Francine Lafontaine and Kathryn Shaw have conducted an interesting new study regarding entrepreneurship. They chose to study whether entrepreneurs who failed in their first new venture did better the second time around. The scholars examined retail entrepreneurs in Texas from 1990 to 2011. Here is a summary of their findings, from an article by Allison Schrager in Business Week:
Over the 21-year-period, 2.4 million retail businesses opened and 2.2 million closed. Three out of every four were founded by first-time business owners. Lafontaine and Shaw found that the Texas retailers were less successful than the national average for small businesses: One in four closed after a year; half after two. What happened next was telling. Of the first-time entrepreneurs whose businesses closed quickly, the overwhelming majority—71 percent—didn’t bother to try again. But the tenacious 29 percent who did were more likely to be successful the second, third, and even tenth time around. Somewhat paradoxically, their success rate increased with their number of past failures.
Interestingly, the article points out that these findings stand in stark contrast to the findings of a study conducted in the UK by Deniz Ucbasaran, Paul Westhead, and Mike Wright. They found that serial entrepreneurs have a hard time learning from failure, though they note that people working on several ventures at the same time appear to be more successful . Here is their explanation:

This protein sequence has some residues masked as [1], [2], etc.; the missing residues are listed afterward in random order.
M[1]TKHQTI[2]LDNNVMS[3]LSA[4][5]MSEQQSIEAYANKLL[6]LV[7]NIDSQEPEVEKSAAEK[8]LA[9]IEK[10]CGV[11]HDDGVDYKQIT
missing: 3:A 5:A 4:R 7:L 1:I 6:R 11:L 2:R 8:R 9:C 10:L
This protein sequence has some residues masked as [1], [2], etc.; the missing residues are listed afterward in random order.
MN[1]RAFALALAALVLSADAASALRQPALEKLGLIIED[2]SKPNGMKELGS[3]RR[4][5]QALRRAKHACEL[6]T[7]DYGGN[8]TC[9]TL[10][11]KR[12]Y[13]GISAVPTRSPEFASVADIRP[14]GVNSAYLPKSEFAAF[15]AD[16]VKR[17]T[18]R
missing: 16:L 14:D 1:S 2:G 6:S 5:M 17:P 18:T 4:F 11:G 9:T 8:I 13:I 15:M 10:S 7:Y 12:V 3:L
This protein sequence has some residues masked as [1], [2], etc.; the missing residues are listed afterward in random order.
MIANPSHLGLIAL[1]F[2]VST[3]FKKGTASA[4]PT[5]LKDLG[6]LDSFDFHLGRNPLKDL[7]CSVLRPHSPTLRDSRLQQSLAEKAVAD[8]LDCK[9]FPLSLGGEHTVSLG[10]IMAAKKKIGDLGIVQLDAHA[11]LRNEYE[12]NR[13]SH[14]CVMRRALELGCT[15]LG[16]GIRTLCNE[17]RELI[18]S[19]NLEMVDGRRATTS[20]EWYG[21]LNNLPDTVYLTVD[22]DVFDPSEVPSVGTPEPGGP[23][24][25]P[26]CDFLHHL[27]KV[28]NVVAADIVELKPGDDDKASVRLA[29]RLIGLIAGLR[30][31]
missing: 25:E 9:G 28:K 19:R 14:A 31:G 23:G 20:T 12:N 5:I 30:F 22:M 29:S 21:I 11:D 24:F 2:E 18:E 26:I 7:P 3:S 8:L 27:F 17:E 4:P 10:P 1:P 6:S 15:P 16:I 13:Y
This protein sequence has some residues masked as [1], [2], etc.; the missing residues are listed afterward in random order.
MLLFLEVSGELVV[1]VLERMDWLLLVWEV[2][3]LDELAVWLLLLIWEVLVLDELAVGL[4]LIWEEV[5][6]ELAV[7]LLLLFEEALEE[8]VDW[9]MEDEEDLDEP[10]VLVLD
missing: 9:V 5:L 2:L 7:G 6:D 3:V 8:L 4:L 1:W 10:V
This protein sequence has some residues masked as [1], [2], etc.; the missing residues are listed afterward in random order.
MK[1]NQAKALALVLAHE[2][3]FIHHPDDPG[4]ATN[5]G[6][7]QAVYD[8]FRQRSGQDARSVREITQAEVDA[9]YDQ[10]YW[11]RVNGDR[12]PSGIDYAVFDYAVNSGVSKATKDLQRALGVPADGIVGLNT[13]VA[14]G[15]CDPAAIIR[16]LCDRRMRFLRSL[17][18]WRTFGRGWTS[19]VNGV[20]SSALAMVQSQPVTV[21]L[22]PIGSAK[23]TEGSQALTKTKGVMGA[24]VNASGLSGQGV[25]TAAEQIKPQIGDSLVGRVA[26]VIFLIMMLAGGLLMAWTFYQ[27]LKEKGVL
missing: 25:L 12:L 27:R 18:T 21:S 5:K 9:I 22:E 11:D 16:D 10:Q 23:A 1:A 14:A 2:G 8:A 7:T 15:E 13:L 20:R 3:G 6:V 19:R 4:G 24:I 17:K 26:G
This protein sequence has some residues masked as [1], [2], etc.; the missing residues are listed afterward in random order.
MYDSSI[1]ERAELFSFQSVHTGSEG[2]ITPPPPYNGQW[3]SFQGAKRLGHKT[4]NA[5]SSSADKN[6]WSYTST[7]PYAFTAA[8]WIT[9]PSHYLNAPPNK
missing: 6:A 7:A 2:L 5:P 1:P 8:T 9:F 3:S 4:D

Psychological research suggests that strong emotions often prompt people to blame others or external events rather than themselves so that they can maintain some semblance of self-esteem and a sense of control. This “attributional bias” appears to make serial entrepreneurs less capable of learning from failure than portfolio entrepreneurs, whose attachment is spread among multiple initiatives.
What do we make of these contrasting findings? I'm not sure, though I would note that the new study on Texas entrepreneurs has a much larger sample size, and it does not rely on self-reported data from surveys. The new study also controls for industry and type of entrepreneurs (mostly mom and pop retail stores). Does the type of venture matter? Perhaps that may be the reason, but more research will be needed in this area.